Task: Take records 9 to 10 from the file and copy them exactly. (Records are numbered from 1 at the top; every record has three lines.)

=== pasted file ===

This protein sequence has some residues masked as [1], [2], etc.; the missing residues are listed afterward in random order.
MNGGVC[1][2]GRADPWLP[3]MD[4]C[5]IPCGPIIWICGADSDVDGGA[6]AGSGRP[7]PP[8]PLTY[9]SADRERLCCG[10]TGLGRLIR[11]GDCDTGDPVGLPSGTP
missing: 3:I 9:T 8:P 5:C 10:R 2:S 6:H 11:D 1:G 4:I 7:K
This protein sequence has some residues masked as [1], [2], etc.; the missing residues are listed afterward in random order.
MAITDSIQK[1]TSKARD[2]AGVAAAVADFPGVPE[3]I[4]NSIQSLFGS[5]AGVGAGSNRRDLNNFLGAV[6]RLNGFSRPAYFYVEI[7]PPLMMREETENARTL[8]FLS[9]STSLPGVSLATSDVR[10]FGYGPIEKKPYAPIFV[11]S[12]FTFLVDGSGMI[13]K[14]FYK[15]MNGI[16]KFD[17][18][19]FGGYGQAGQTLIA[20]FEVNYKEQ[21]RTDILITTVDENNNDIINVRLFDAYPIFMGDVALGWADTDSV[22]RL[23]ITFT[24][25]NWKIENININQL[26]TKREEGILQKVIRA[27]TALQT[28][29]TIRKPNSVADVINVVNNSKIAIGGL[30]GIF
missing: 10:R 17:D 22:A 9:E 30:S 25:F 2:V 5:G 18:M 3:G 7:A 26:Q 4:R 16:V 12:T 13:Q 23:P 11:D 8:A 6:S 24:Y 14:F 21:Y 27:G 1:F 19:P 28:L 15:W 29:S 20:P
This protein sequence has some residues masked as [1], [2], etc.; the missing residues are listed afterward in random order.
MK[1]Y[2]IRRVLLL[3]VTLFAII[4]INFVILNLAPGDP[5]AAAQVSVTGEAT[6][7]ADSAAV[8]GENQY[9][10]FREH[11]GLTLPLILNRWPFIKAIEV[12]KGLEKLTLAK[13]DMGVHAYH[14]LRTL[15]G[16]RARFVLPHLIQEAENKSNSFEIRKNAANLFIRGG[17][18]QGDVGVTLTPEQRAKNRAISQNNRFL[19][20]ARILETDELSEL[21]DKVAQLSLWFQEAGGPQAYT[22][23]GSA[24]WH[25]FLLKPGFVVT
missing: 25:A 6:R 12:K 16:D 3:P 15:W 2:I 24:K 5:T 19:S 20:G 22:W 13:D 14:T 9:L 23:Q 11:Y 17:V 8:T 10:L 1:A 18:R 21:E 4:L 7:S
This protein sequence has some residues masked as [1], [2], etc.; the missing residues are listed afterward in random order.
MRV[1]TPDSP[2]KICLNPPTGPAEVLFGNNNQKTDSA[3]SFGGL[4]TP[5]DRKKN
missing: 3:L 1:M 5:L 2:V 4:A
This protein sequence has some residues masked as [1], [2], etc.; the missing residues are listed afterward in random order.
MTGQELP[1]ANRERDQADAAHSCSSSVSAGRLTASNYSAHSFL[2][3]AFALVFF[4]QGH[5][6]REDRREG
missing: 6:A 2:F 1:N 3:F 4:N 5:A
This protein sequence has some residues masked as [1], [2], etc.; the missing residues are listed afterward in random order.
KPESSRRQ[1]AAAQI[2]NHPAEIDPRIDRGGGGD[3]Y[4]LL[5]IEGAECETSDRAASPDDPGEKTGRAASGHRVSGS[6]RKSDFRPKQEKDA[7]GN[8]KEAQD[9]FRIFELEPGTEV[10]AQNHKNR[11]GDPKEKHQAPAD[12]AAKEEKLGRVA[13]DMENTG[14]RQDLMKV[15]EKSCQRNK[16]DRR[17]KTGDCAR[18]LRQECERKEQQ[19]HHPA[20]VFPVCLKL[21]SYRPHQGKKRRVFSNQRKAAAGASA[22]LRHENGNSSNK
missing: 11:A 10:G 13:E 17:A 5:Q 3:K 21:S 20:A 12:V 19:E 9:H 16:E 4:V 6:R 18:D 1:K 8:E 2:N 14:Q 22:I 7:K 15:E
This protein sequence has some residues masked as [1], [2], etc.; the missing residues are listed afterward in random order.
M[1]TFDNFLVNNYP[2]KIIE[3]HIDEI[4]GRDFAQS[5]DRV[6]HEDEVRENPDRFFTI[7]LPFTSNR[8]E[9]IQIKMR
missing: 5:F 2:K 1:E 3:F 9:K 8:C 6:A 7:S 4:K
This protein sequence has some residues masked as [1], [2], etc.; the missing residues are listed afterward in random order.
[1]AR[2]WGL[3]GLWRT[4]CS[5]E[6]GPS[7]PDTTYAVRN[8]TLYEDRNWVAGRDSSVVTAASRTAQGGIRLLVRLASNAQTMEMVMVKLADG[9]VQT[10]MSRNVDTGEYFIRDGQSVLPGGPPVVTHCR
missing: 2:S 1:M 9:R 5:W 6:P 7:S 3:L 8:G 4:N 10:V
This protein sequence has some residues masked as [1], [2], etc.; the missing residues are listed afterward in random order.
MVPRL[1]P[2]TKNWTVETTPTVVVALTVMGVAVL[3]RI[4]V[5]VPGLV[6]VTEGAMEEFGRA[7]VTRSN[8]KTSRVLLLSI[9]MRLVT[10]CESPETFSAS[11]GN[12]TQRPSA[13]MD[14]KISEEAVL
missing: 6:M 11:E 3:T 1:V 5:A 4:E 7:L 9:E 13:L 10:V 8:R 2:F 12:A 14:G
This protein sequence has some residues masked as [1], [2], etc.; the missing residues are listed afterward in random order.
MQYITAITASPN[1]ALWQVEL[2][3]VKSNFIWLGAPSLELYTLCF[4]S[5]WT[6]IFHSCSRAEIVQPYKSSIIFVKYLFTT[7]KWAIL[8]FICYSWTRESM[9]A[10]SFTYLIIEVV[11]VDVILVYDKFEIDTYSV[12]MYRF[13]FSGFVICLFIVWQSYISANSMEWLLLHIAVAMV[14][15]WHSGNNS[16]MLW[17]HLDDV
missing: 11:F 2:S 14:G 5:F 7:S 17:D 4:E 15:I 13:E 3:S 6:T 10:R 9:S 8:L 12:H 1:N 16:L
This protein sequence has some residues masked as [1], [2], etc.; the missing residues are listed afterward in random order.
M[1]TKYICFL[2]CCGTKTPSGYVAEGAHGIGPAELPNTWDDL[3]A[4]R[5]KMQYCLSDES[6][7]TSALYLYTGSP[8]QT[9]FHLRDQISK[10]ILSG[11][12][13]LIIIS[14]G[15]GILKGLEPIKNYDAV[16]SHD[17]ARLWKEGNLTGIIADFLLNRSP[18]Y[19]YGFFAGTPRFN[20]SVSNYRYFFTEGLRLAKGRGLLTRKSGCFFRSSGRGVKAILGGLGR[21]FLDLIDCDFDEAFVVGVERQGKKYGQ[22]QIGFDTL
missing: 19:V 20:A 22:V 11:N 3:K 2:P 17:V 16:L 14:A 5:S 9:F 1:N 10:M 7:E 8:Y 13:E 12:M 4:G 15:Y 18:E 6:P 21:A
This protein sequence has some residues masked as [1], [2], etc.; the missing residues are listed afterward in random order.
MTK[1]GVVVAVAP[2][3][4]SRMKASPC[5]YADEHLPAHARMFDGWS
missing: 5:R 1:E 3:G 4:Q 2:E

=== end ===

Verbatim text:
This protein sequence has some residues masked as [1], [2], etc.; the missing residues are listed afterward in random order.
MVPRL[1]P[2]TKNWTVETTPTVVVALTVMGVAVL[3]RI[4]V[5]VPGLV[6]VTEGAMEEFGRA[7]VTRSN[8]KTSRVLLLSI[9]MRLVT[10]CESPETFSAS[11]GN[12]TQRPSA[13]MD[14]KISEEAVL
missing: 6:M 11:E 3:T 1:V 5:A 4:E 7:L 9:E 13:L 10:V 8:R 2:F 12:A 14:G
This protein sequence has some residues masked as [1], [2], etc.; the missing residues are listed afterward in random order.
MQYITAITASPN[1]ALWQVEL[2][3]VKSNFIWLGAPSLELYTLCF[4]S[5]WT[6]IFHSCSRAEIVQPYKSSIIFVKYLFTT[7]KWAIL[8]FICYSWTRESM[9]A[10]SFTYLIIEVV[11]VDVILVYDKFEIDTYSV[12]MYRF[13]FSGFVICLFIVWQSYISANSMEWLLLHIAVAMV[14][15]WHSGNNS[16]MLW[17]HLDDV
missing: 11:F 2:S 14:G 5:F 7:S 17:D 4:E 15:I 13:E 3:S 6:T 10:R 9:S 8:L 12:H 1:N 16:L